“If everyone is doing it, flooding the market, then sales are going to be lost, either to some kid having to choose between Ace Combat 5 and Goldeneye: Rogue Agent now, or between no game next year and a baseball glove or something like it.”
– Michael O’Reilly, Inside Pulse Staff
Part II: Hardware
PAY TO PLAY
So you’ve decided to become a gamer. While it’s a noble gesture to want to get on the gaming bandwagon at a time when business is booming like never before, be prepared to pay a hefty fare for doing so. Before you get to experience the sights and sounds, the blood and gore, your local game retailer will bleed you dry.
Let’s just say you’re buying a PS2. A PS2 costs $149, right? Well, not exactly. Here’s how it breaks down…
– Playstation 2 ($149). Your new, slim Playstation 2 system comes with the system, a controller, and the necessary cables to play. Nothing more, nothing less. And you’ll play nothing on the PS2 unless you invest in some other “accessories”.
– Vertical Stand ($15). You know how on the box, the PS2 is standing up? That doesn’t come cheap. You’ll need to invest in a stand to prop the system up, unless you’d like to run the risk of leaving the system on your carpet – and anyone who ever tried that with a PS1 can tell you how successful that thought process is.
– Memory Card ($25). With games clocking in at 50 hours and above, it’s going to be necessary to save that game. And if you plan on playing a season of MVP Baseball 2005, you may need a separate card just for that game, unless you plan on doing some heavy deleting of other files.
– Second Controller ($25). While many would make the argument that the industry has moved away from a two-player cooperative form towards a single-player world with online components, the truth is that there’s nothing better than giving it to a buddy in person and talking trash the rest of the day. To do that, you’ll have to drop another $25 on a second controller.
– DVD Remote ($15). Suppose you don’t have a DVD player and would like to explore the wonderful world of DVD through your PS2. You aren’t the first one, so don’t worry about that. But do worry about the fact that your system doesn’t come with a remote and unless you enjoy using your controller to perform DVD functions, the investment in a DVD remote becomes essential.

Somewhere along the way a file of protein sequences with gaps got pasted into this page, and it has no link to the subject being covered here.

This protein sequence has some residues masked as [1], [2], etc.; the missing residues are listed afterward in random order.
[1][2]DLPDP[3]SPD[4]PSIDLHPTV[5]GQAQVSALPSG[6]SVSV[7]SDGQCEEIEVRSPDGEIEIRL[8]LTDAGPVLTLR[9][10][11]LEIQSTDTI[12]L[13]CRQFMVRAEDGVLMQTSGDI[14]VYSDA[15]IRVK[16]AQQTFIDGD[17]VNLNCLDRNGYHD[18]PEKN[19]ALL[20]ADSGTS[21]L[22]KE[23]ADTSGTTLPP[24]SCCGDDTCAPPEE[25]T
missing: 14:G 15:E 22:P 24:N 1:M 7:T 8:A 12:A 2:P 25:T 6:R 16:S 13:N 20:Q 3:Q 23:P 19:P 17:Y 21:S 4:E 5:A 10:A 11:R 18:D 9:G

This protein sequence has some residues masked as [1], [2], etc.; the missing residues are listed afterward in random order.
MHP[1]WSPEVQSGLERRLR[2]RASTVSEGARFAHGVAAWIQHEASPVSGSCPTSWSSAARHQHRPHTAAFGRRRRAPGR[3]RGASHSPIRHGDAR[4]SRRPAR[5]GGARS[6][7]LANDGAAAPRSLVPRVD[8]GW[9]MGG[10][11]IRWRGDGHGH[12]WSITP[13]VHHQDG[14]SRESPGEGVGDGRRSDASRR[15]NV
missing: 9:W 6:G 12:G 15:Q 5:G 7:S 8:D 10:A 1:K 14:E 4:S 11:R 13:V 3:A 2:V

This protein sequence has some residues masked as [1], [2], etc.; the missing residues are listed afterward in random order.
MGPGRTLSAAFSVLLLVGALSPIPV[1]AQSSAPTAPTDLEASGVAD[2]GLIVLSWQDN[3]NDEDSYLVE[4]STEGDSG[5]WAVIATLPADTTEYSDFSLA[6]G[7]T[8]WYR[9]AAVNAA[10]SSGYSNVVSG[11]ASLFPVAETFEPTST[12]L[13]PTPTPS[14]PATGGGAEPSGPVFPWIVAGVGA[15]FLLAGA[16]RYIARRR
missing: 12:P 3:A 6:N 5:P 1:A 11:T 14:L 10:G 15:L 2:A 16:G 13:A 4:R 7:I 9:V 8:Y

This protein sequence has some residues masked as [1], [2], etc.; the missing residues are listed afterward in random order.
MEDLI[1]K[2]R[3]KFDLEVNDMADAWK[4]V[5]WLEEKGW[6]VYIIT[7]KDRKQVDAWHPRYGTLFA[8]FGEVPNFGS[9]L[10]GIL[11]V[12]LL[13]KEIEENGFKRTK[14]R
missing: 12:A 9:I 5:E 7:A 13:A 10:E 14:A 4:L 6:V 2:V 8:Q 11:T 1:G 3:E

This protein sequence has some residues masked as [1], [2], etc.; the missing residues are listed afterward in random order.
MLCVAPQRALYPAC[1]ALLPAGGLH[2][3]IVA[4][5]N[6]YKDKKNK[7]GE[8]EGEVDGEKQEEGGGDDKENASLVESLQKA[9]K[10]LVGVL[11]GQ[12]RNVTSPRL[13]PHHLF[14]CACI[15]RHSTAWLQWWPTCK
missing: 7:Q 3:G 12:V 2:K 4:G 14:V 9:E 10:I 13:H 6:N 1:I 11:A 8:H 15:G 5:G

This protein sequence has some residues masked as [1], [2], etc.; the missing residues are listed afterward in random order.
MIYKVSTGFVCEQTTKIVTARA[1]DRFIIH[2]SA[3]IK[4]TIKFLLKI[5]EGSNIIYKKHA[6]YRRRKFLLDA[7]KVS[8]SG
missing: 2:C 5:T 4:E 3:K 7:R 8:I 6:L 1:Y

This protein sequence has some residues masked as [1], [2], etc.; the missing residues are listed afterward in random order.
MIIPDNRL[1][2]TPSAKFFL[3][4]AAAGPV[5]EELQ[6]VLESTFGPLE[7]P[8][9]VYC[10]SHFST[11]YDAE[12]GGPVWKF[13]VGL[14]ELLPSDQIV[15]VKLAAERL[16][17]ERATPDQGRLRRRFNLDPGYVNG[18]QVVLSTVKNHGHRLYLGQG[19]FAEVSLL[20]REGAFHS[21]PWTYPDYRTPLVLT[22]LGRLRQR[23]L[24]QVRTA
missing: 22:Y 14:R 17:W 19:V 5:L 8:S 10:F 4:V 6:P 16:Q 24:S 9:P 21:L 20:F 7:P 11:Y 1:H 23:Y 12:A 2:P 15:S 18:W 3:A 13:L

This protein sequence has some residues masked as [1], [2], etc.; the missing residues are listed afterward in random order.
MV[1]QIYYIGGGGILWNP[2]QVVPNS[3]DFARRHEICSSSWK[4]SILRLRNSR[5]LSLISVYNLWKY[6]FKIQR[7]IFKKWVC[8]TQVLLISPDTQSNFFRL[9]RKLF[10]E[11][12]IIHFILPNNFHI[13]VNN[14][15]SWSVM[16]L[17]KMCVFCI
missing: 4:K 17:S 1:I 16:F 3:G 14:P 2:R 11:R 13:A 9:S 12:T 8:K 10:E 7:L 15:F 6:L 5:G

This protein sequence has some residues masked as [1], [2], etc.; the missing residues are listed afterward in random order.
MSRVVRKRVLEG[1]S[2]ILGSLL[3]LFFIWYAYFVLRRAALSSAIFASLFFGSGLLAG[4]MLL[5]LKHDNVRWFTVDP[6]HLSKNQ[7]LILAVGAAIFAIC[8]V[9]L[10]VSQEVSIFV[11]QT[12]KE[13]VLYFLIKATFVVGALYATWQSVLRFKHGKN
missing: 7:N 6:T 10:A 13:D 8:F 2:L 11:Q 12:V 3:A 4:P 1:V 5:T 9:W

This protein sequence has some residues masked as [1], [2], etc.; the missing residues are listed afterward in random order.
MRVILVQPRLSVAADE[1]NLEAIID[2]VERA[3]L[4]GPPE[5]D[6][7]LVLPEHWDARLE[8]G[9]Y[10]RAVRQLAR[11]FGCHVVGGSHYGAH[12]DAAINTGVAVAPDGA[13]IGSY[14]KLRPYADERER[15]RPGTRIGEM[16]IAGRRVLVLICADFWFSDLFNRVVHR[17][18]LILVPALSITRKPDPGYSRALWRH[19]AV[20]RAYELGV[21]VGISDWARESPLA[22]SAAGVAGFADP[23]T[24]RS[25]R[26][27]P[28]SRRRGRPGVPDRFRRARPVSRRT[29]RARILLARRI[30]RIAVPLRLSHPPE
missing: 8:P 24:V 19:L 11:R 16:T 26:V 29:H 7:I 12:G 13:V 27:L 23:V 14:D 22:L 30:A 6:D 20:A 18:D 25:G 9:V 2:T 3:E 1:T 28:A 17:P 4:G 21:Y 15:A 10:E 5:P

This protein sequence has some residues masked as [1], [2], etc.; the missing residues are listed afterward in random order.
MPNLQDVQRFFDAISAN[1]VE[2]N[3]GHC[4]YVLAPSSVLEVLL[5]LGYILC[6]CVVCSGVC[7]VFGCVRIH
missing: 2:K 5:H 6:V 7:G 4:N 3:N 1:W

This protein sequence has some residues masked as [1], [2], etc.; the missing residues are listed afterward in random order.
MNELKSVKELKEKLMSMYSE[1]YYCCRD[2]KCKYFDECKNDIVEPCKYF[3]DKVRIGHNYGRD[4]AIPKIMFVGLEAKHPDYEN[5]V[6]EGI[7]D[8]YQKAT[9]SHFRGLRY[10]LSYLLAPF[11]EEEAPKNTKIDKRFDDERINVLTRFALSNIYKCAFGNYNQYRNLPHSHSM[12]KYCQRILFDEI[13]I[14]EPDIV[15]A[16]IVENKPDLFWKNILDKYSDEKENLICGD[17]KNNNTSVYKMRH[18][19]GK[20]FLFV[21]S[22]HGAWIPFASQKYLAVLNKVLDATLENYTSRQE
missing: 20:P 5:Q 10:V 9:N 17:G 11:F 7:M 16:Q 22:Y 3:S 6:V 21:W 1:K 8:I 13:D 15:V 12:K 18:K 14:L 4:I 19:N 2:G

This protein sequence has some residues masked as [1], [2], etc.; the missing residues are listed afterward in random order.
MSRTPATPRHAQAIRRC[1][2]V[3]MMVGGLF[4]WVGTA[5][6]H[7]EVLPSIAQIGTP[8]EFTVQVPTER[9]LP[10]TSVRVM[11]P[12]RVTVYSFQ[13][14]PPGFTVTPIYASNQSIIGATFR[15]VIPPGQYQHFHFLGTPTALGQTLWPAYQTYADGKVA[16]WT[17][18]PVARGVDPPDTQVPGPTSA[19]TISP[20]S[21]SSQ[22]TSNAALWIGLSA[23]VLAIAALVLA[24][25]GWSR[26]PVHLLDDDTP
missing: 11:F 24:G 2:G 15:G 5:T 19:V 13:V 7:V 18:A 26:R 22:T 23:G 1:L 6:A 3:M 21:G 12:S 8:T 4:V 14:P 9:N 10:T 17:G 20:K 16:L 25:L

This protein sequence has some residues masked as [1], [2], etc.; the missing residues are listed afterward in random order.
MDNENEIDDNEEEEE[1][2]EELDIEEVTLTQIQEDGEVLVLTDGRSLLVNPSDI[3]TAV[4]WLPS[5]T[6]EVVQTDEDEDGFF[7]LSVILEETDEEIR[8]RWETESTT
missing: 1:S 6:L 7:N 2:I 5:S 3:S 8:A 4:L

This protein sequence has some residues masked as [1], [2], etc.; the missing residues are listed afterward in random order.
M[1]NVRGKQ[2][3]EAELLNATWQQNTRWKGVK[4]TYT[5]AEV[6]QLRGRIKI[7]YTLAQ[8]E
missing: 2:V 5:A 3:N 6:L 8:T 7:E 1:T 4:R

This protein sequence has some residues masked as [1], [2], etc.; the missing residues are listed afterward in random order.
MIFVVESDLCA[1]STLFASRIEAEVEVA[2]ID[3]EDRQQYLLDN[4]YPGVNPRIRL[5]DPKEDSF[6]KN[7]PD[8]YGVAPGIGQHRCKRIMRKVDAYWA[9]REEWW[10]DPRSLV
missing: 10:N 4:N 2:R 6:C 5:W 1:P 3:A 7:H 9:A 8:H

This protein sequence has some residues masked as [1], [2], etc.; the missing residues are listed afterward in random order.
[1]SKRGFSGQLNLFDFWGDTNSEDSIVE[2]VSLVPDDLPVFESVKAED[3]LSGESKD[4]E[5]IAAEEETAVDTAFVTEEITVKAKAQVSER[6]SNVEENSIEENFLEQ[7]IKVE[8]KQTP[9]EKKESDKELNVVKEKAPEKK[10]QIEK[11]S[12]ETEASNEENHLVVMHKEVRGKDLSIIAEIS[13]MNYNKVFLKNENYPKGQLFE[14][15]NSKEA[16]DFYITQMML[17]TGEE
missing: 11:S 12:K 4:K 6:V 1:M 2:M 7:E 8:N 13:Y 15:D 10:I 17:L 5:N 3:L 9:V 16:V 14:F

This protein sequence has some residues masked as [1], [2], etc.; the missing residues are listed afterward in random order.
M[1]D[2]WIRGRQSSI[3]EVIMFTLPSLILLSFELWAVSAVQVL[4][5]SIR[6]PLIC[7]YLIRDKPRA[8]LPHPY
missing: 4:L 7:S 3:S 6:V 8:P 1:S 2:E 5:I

Notice how we haven’t even discussed games yet? Still, you’ve already dropped $235 (before sales tax) on the bare essentials for gameplay. Hidden costs add $85 to your initial layout, which doesn’t include a game at this point. Feel taken? You should.
Now, just for comparison’s sake, you decided to get into the DVD market instead. You want a good, reasonably priced DVD player. You don’t need a 5-disc changer or anything like that, just the basics. Here’s how that instance breaks down…
– DVD Player ($149). You’ve made a solid investment in a Progressive Scan DVD Player that will also play your MP3 CDs, video discs, or any other kind of digital media you might have. You know that it’ll last you because companies have had countless chances to make DVD players and have encountered all the problems they’re going to face. Besides, when the bottom-line DVD player costs $50 and you’re playing $150, that’s a very secure feeling you’re going to have.
That’s it. A little easier, no? Sure, you could go nuts buying component cables and audio cables to hook up to your home theater system, but unless you have the capacity to do those things, you won’t need to drop the money on them. So for $85 less, you’re set. The only thing left to decide is how you want to spend your $135 in savings (that’s $85 on the setup plus $50 for the game you’re not buying).
Some other things that you can get started in for less than $235…
You get the idea. It’s expensive to be a gamer, no question, and most of the time, it’s worth the hit in the pocket. But when you’re into gaming, you’re not looking at a one-time deal. Instead, you’re likely to be buying a new system at least once every five years.
FORCING YOUR HAND